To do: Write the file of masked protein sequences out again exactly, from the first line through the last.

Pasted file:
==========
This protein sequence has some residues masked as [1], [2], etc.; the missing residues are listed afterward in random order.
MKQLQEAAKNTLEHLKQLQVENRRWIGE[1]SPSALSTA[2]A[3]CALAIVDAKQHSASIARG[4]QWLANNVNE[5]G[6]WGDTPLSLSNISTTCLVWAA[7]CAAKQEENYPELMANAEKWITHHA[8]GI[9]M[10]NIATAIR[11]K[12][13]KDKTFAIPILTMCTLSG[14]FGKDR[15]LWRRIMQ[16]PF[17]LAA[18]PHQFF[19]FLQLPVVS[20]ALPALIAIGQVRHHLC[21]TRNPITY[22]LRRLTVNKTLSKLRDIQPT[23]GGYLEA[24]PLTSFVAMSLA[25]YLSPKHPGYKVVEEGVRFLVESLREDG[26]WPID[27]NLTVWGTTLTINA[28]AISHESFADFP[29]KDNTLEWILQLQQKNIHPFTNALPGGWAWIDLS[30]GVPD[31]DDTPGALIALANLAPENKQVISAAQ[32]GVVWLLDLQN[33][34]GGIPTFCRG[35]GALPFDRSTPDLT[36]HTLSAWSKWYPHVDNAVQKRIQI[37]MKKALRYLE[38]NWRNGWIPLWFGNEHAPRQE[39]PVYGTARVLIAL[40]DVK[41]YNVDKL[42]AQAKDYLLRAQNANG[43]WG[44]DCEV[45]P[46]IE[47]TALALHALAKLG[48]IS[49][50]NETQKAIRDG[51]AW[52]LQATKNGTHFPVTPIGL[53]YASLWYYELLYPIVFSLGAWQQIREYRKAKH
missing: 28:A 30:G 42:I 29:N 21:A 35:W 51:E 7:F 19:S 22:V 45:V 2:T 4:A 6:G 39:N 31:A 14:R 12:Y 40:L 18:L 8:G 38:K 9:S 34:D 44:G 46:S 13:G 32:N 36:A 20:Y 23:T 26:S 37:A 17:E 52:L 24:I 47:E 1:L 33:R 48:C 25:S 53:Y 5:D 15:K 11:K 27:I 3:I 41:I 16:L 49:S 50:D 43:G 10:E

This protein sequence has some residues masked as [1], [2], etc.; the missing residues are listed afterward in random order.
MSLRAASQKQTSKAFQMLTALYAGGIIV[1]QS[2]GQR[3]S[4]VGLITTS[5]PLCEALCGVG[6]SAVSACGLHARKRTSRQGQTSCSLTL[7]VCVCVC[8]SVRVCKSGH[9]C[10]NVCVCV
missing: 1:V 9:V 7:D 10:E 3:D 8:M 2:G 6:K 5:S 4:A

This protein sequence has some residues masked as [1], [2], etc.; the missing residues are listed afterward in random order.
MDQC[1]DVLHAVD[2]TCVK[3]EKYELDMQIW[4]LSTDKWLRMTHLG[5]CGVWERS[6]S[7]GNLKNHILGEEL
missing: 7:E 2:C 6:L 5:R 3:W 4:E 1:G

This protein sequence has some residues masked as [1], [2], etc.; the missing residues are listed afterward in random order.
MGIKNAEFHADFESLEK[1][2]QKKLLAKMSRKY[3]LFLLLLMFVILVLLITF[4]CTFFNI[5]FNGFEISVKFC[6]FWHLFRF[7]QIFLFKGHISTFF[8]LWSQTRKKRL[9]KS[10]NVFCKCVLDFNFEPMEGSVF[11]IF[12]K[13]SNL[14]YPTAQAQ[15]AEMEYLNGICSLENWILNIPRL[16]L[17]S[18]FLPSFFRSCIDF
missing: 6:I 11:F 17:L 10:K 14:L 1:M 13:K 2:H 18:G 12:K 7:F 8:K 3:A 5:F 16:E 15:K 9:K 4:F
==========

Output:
This protein sequence has some residues masked as [1], [2], etc.; the missing residues are listed afterward in random order.
MKQLQEAAKNTLEHLKQLQVENRRWIGE[1]SPSALSTA[2]A[3]CALAIVDAKQHSASIARG[4]QWLANNVNE[5]G[6]WGDTPLSLSNISTTCLVWAA[7]CAAKQEENYPELMANAEKWITHHA[8]GI[9]M[10]NIATAIR[11]K[12][13]KDKTFAIPILTMCTLSG[14]FGKDR[15]LWRRIMQ[16]PF[17]LAA[18]PHQFF[19]FLQLPVVS[20]ALPALIAIGQVRHHLC[21]TRNPITY[22]LRRLTVNKTLSKLRDIQPT[23]GGYLEA[24]PLTSFVAMSLA[25]YLSPKHPGYKVVEEGVRFLVESLREDG[26]WPID[27]NLTVWGTTLTINA[28]AISHESFADFP[29]KDNTLEWILQLQQKNIHPFTNALPGGWAWIDLS[30]GVPD[31]DDTPGALIALANLAPENKQVISAAQ[32]GVVWLLDLQN[33][34]GGIPTFCRG[35]GALPFDRSTPDLT[36]HTLSAWSKWYPHVDNAVQKRIQI[37]MKKALRYLE[38]NWRNGWIPLWFGNEHAPRQE[39]PVYGTARVLIAL[40]DVK[41]YNVDKL[42]AQAKDYLLRAQNANG[43]WG[44]DCEV[45]P[46]IE[47]TALALHALAKLG[48]IS[49][50]NETQKAIRDG[51]AW[52]LQATKNGTHFPVTPIGL[53]YASLWYYELLYPIVFSLGAWQQIREYRKAKH
missing: 28:A 30:G 42:I 29:N 21:A 35:W 51:E 7:F 19:S 22:V 45:V 2:T 4:A 6:G 39:N 31:A 14:R 12:Y 40:L 18:L 8:G 38:K 9:S 34:D 44:G 46:S 13:G 32:N 36:A 20:Y 23:T 26:S 37:A 17:E 52:L 24:I 47:E 1:L 33:R 48:C 25:S 53:Y 5:D 15:K 11:K 27:I 3:I 41:I 16:L 49:S 50:D 43:G 10:E

This protein sequence has some residues masked as [1], [2], etc.; the missing residues are listed afterward in random order.
MSLRAASQKQTSKAFQMLTALYAGGIIV[1]QS[2]GQR[3]S[4]VGLITTS[5]PLCEALCGVG[6]SAVSACGLHARKRTSRQGQTSCSLTL[7]VCVCVC[8]SVRVCKSGH[9]C[10]NVCVCV
missing: 1:V 9:V 7:D 10:E 3:D 8:M 2:G 6:K 5:S 4:A

This protein sequence has some residues masked as [1], [2], etc.; the missing residues are listed afterward in random order.
MDQC[1]DVLHAVD[2]TCVK[3]EKYELDMQIW[4]LSTDKWLRMTHLG[5]CGVWERS[6]S[7]GNLKNHILGEEL
missing: 7:E 2:C 6:L 5:R 3:W 4:E 1:G

This protein sequence has some residues masked as [1], [2], etc.; the missing residues are listed afterward in random order.
MGIKNAEFHADFESLEK[1][2]QKKLLAKMSRKY[3]LFLLLLMFVILVLLITF[4]CTFFNI[5]FNGFEISVKFC[6]FWHLFRF[7]QIFLFKGHISTFF[8]LWSQTRKKRL[9]KS[10]NVFCKCVLDFNFEPMEGSVF[11]IF[12]K[13]SNL[14]YPTAQAQ[15]AEMEYLNGICSLENWILNIPRL[16]L[17]S[18]FLPSFFRSCIDF
missing: 6:I 11:F 17:L 10:K 14:L 1:M 13:K 2:H 18:G 12:K 7:F 8:K 3:A 5:F 16:E 15:K 9:K 4:F